and just to add to steves comment.. despite the popular western image about them iranians are well educated people and value their culture a lot. think u ll have a great trip!
So then, Americans can get a visa for Iran? I was under the impression that we couldn't.
Really amazing. What a place to go!
Yes its possible, but as you can imagine its also a major pain in the butt for an Iranian visa facilitator to get an American into the country right now. Quid pro quo, its virtually impossible for an Iranian to visit the US at the present time.
As I said, under Iranian law, an American is required to have a guide or be on a tour to enter the Islamic Republic. My visa process started in September and by late December I received approval from the Ministry of Foreign Affairs. Even then, I had to wait an extra week in Istanbul to get the authorization code.
A couple years ago the US State Department re-issued its travel warning concerning Iran. The next day the Iranian Foreign Minister released a press statement saying "Americans are safer in Iran than they are in America." On my second day we went to a Persepolis FC match. There I was with 40,000 screaming Iranian men surrounded by dozens of guards with semi-automatic weapons and a big picture of Ayatollah Khomeini looking down over the stadium. It was a blast!
The "Official" briefings are ALWAYS conservative, almost everywhere. I believe they are (1) prepared by people who maybe focus on the risks and negatives, their job is to deal with problems. (2) They may rarely leave their sheltered housing compound or fortress-like embassy office, except by chouferred car. (3) They frankly would rather you didn't complicate their life by getting lost or damaged. They also have official protocols they must follow.
So read them for what they are worth; but read between the lines. In country, it is often good to register with your Embassy and get the travel briefing -- but again you've gotta take it all with a lot of salt. You can also talk with some of the less "official" less restricted members of the foreign community. As a traveler, with real experience and street-smarts, you should be able to read the situation enough to set your own limits.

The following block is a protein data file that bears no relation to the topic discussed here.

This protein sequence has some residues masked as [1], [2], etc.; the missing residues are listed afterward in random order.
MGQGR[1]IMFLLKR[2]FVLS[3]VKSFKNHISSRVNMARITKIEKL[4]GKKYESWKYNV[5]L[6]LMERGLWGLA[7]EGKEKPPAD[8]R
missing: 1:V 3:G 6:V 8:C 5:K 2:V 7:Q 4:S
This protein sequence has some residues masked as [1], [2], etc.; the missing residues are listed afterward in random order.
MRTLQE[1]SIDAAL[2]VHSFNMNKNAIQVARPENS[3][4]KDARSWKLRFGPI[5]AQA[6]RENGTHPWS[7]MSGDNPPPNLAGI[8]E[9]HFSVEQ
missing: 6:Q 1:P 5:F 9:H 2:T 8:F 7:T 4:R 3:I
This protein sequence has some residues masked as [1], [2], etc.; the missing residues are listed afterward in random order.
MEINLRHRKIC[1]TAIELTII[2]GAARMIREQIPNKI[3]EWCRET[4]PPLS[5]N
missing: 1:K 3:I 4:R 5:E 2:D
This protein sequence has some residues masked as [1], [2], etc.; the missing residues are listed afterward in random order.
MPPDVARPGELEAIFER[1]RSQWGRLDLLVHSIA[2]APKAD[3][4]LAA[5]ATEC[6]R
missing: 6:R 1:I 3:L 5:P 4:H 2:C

Even in a really dicy situattion, travelers are often ignored, looked-after or protected by local people on the street. Set your own limits, proceeding step by step. At each check point, re-assess and either proceed or not. Obviously don't be doing stupid things like taking photos between a mob of rioters and the police. Always stay very aware of your situation, and have an alternate escape plan. If it ever starts to feel wrong; act immediately, turn and get out.
With some basic fundamental travel skills, you should be able to travel safely most places. Sure there are a few high risk countries and specific high risk areas areas or high risk activities. But if you do your research, you can make your own evaluation. And, asking local folks who live there, or travelers recently there, should give a more accurate picture than the "official" briefings alone.
Most places, you'll be fine. Best wishes.
To get travel warnings in perspective, here's some extracts from the Oz warning for UK-
We advise you to exercise caution and monitor developments that might affect your safety in the United Kingdom because of the risk of terrorist attack. Pay close attention to your personal security and monitor the media for information about possible new safety or security threats. Security measures remain at heightened levels and British authorities have warned that further attacks cannot be ruled out.
You should avoid all rallies and public demonstrations given their potential to turn violent.
Street theft occurs at tourist destinations and on public transport, including the London Underground.
When you are in the United Kingdom be aware that local laws and penalties, including ones that appear harsh by Australian standards, do apply to you.